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Millions to participate in Great California ShakeOut exercise at 10:20 a.m.

Dearborn Elementary Charter School in Northridge hosts 2016 International ShakeOut Day

More than 10 million Californians are expected to "drop, cover and hold on" Thursday morning as part of a worldwide exercise in earthquake preparedness.

Started in Southern California in 2008 by the U.S. Geological Survey, the Great ShakeOut Earthquake Drill is expected to draw more than 17 million participants nationwide this year.

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At 10:20 a.m. local time Thursday, students, seniors, troops and others registered for the drill are set to practice the mantra of "drop, cover and hold on."

The public-private partnership Earthquake Country Alliance says 10.6 million people in California will take part.

Taking a tumble or being struck by a falling object are perhaps the two greatest hazards during an earthquake.

It's recommended that people who are indoors during a temblor drop onto their hands and knees, take cover under a desk or table and hold on.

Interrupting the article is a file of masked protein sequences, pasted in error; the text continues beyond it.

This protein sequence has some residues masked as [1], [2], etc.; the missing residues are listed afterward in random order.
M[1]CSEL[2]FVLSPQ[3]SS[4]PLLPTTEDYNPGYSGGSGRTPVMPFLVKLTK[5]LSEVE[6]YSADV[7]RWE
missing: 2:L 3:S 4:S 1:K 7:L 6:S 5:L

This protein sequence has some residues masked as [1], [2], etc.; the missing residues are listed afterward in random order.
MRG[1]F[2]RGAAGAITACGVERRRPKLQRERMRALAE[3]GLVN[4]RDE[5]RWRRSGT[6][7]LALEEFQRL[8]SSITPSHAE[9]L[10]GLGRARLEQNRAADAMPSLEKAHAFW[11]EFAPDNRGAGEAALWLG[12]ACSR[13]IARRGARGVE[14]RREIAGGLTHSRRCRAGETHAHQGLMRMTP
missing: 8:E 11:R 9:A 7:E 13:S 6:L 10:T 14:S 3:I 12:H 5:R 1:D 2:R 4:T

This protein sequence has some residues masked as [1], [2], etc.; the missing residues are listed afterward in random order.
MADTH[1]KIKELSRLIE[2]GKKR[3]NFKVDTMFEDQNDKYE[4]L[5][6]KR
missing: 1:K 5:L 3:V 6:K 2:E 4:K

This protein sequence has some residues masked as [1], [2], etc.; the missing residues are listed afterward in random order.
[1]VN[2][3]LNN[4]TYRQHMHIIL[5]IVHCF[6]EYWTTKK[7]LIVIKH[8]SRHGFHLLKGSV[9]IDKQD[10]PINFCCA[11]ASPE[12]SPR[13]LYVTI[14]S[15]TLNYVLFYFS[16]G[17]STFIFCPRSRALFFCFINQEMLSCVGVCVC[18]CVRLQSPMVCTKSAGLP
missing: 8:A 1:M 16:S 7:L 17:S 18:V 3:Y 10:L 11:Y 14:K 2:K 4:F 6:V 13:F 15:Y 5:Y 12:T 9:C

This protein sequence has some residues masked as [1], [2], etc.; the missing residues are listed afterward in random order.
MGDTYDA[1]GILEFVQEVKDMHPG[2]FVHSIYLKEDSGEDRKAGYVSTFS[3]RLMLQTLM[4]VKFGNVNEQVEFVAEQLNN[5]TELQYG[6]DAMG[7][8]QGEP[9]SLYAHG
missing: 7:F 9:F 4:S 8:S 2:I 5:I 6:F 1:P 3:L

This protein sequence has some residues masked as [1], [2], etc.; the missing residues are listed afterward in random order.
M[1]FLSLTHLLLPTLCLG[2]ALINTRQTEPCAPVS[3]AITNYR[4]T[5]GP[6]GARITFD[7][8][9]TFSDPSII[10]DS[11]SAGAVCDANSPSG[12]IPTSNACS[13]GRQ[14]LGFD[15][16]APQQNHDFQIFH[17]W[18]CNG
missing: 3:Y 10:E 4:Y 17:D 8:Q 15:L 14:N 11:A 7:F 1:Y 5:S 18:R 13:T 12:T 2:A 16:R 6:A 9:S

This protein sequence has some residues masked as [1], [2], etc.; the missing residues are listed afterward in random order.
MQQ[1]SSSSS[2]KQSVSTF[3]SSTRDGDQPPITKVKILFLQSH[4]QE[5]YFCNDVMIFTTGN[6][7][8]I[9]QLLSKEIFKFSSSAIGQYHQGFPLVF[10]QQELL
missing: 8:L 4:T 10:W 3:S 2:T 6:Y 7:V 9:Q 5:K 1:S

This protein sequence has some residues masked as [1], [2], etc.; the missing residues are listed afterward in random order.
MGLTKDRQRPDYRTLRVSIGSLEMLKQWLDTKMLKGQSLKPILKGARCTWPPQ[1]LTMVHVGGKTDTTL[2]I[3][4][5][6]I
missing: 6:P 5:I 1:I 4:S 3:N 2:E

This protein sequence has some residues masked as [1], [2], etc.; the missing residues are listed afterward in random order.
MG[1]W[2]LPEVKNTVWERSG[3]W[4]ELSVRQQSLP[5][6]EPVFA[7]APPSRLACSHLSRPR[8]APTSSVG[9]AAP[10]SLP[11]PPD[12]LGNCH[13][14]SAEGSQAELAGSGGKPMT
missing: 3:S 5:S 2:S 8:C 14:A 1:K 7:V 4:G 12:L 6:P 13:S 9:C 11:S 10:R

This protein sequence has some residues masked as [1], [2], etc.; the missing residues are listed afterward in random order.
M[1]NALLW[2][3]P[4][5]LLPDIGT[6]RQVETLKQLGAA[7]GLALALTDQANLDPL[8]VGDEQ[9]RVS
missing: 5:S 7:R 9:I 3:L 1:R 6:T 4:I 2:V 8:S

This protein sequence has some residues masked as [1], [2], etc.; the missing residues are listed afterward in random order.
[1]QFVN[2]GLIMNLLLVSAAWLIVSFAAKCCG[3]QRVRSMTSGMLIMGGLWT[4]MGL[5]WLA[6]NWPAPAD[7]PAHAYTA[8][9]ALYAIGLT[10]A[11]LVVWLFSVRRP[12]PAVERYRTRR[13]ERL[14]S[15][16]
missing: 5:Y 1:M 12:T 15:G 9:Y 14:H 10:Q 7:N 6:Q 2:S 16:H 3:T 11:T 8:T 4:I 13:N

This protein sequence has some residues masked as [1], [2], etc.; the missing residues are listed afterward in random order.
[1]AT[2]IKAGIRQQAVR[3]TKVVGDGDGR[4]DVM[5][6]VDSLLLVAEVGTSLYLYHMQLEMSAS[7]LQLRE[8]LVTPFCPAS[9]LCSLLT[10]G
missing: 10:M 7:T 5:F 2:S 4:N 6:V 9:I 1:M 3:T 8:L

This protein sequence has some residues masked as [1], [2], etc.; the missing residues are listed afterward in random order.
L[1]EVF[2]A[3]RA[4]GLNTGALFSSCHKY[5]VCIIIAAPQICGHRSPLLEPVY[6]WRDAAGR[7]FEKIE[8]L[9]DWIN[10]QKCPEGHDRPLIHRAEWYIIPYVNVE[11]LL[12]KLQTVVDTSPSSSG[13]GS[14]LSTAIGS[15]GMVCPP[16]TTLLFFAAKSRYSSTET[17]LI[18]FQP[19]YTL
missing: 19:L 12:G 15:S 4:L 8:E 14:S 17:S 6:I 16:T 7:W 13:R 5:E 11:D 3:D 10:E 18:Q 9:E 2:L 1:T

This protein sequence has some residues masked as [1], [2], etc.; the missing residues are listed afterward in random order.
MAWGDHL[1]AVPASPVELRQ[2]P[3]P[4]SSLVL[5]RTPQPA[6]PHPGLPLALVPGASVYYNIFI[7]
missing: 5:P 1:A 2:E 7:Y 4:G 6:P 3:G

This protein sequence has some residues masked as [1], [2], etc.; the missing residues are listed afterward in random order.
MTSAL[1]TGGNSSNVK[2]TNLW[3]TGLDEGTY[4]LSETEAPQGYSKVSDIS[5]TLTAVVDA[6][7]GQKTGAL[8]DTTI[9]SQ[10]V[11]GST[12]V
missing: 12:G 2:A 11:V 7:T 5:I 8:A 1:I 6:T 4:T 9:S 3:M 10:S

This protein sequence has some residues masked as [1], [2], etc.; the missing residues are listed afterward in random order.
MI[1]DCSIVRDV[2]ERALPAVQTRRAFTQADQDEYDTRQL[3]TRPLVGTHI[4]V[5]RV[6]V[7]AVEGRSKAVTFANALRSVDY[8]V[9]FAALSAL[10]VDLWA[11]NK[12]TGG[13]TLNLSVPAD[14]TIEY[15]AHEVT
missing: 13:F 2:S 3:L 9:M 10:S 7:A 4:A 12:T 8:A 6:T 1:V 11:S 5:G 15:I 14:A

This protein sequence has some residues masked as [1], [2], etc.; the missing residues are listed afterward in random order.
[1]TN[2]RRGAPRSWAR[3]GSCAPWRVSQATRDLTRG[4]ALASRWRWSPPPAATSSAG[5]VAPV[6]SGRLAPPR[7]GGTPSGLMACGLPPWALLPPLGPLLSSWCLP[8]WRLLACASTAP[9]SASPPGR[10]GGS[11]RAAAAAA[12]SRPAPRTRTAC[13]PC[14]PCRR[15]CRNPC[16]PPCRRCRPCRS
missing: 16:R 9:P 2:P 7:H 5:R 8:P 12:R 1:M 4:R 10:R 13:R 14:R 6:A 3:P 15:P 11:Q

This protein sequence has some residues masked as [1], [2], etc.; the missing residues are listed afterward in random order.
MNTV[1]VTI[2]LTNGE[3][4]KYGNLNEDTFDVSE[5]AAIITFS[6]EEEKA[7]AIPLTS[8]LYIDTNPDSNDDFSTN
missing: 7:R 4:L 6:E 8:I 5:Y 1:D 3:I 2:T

People outdoors should try to hunker down in an open area away from power lines, trees or buildings. Drivers should pull over to the side of the road, set the parking break and remain in their cars. Taking shelter under bridges is not advised.

Earthquake experts have long struggled to get the public to focus more on the risk of a devastating temblor.

They hope that a recent swarm of more than 200 small quakes at the Salton Sea is the beginning of a much greater focus on "operational earthquake forecasting," which involves assessing the changing risks of an earthquake and sharing that information with the public.

Smith writes for the San Diego Union-Tribune.

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UPDATES:

8:20 a.m.: This article was updated with details and links on "operational earthquake forecasting."

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This article was originally published at 8:05 a.m.

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